I don’t know the exact date of when it started, but I know I was very young the first time I knew I was a little different from everyone else. I didn’t always feel the same way everyone else seemed to feel. Sometimes, I didn’t feel at all. I would go long bouts of time with nothing. No motivation. No sadness. No happiness. No feeling. Nothing. And if I did feel something, it was rarely good, and it was always magnified. Everything “bad” in me was multiplied ten fold. If I made a mistake, I was inept. If I had a blemish, I was ugly. If I gained a pound, I was morbidly obese. If a loved one was unhappy, it was automatically my fault. If I was recognized for doing a good job, that was a fluke or it was no big deal. These moments would go in fits and spurts. Sometimes I felt like a perfectly normal girl. I laughed, I loved, I smiled, I cried, I railed at my parents when I thought they were being unjust. But then the “dark” time would come. I never knew how long it would last, and I didn’t know what was wrong with me. It didn’t always feel like there was a trigger. I didn’t know when to expect it. It was almost like a switch inside my brain would flip and I would be different. I wouldn’t be me anymore.
I was very young the first time it happened, but I was twenty-two the first time I let someone give a name to what I was going through. I was twenty-two the first time I sat down, looked at myself in the mirror and seriously said, “You need help.” The months leading up to that moment were awful. I was constantly fighting with my husband. I could not get myself out of bed unless I had to go to work. Little things sent me into fits of anger. I was bursting into tears at the drop of a hat. At first I attributed it to my husband being away on military assignment. I waited it out – hoping that as I adjusted to him being gone, I would settle into a more “normal” me. I didn’t. It got worse. So I did something I had never done before up until that point. I reached out to a friend and told them I needed help.
I was terrified. I felt sick to my stomach. I didn’t know what to expect. I was scared of so many things. Judgment, censure, anger. Out of everything that was going on in my head, an intense fear punctured through the fog. Even when I sat down with a counselor, I was terrified to let down my walls just for the period of an hour to discuss my feelings. Why did this person care? Why should I make myself vulnerable to someone I had only just met a few moments ago? But I did. I expressed what I had been feeling and I talked about my past history. I discussed some of my darkest thoughts – and I let her in. She was one of the very first people to say the phrase “mood disorder” to me. That moment was when it clicked. When I left her office, I made an appointment to be seen by a doctor. The doctor diagnosed me with Depression (not a mood disorder by the way) and prescribed me medication to treat it. I had been silently suffering for many, many years – walking out of that doctor’s office was like walking out a new person with a weight lifted off of my shoulders (although I will have to say I walked out with a whole new set of fears – would people still love me if they knew? was I damaged goods now? would I tell people? how would I feel on medication?).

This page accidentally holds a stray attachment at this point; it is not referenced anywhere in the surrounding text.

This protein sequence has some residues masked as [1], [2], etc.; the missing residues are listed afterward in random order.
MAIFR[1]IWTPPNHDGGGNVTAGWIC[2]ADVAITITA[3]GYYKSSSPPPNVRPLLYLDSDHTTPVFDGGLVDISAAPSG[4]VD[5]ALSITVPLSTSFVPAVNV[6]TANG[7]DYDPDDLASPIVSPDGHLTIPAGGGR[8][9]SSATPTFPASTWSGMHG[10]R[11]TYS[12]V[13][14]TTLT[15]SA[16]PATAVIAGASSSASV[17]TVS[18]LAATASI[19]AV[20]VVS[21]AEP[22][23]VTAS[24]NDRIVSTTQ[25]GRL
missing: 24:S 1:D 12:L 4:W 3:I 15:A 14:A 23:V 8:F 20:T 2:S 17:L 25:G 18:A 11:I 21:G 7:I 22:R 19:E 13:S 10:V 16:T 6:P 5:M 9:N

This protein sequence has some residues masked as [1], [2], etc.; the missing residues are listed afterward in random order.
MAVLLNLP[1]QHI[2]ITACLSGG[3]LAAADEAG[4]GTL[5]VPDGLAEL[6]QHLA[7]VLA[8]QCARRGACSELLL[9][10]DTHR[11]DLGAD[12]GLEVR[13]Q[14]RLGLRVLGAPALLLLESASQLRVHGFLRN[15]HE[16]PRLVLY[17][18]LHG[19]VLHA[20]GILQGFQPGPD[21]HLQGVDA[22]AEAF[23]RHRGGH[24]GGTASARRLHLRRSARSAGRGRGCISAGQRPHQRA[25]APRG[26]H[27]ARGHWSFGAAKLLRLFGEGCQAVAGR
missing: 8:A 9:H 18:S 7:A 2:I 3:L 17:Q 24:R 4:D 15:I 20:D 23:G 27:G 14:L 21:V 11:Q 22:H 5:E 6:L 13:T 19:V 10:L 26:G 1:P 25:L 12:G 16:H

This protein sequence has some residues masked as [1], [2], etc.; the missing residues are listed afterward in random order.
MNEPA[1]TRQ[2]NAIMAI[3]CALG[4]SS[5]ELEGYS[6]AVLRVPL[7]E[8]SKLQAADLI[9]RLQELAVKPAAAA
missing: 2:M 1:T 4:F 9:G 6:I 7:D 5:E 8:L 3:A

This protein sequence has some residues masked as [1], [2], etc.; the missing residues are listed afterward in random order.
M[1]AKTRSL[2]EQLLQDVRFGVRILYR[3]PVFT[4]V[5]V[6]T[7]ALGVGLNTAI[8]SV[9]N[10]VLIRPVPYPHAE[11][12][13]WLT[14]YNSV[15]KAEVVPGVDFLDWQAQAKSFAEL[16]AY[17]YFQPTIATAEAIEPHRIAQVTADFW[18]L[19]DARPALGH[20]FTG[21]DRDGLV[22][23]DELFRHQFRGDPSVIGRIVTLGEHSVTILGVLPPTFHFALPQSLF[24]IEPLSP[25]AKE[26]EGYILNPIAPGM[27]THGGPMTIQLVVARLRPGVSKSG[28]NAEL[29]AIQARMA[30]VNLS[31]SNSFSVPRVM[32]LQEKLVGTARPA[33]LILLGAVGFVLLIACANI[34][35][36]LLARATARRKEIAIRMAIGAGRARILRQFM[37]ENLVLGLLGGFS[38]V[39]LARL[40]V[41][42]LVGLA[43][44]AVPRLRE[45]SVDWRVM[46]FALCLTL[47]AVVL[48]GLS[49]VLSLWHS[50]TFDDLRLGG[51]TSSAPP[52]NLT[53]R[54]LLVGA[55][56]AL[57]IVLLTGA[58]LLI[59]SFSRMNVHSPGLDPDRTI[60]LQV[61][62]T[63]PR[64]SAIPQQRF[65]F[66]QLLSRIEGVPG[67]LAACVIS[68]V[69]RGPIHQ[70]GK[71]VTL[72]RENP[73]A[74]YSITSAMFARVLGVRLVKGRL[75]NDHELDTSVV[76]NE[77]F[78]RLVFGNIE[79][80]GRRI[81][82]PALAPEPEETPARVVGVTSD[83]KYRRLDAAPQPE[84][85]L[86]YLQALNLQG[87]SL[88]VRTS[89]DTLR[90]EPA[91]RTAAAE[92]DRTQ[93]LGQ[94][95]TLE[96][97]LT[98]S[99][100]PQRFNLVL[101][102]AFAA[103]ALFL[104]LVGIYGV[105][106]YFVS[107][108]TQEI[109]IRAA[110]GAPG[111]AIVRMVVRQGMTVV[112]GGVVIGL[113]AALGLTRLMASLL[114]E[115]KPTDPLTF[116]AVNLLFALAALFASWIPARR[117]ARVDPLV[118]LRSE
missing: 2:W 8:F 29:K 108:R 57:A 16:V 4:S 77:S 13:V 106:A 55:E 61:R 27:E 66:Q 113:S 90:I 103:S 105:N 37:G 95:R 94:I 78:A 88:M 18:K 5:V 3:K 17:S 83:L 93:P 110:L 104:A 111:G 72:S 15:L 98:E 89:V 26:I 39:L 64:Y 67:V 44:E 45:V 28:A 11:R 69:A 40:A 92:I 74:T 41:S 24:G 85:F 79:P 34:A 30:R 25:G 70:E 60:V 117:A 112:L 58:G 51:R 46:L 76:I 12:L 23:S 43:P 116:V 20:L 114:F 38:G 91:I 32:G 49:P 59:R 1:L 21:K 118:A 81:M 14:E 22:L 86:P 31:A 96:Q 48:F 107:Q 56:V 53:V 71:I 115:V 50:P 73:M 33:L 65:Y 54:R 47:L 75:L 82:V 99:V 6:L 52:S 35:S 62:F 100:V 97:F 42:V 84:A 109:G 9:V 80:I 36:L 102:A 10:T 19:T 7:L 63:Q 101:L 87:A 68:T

Medication helps. Talking in a professional context doesn’t often help me. I tend to try to tell people what they want to hear and that is a mighty hard habit to break. If someone asks me if they can borrow money, my instant gut reaction will always be to offer whatever they need. If I only have one piece of candy left and someone wants it, I’m more likely to give it to them than I am to keep it for myself. I’m a people pleaser. I have always been one and I will continue to be one. Which is probably why when someone asks me if I’m “okay” I’ll always tell them “yes”, mainly because I want to make people happy.
I wrote this entry today because I have been struggling. It crept up on me slowly this time. Out of nowhere, I was in it. I wasn’t feeling anything and if I was – it was magnified and it wasn’t good. I have not been motivated. My house is a mess (for me) and getting out of bed has been a chore. Whereas a month ago, I was chomping at the bit to get out the door for a run a few times a week, these past few weeks have been a struggle to get even one 40 minute run in. I’ve been hard on myself. I’ve been plain mean and hurtful to myself. I’ve said things to myself that I wouldn’t say to someone I disliked. I preach being kind, loving and wonderful to those around you – but I have been the exact opposite to myself. I’ve been struggling to get out of it. I want to talk to someone – but I’ve been struggling to find the strength/bravery to be that vulnerable with anyone. When I’m not in one of these “periods” talking about my Depression can be absurdly easy. When I’m stuck in one, talking about it can be the most painful and frightening thing I could possibly do.
So I am writing about it. I’m getting it out – lying it on the table – wearing my heart on my sleeve. I’m still not sure if I am going to hit “publish” because I am thinking about the possibility of the judgment, censure and anger that might come from this. But I suppose I’m risking that. Not because I want a volley of “I love you”, “Feel better”, “it will be okay” or support. Not because I want people to worry about me or pity me. I’m writing this because I need to get it out – and right now, its the only way I know how.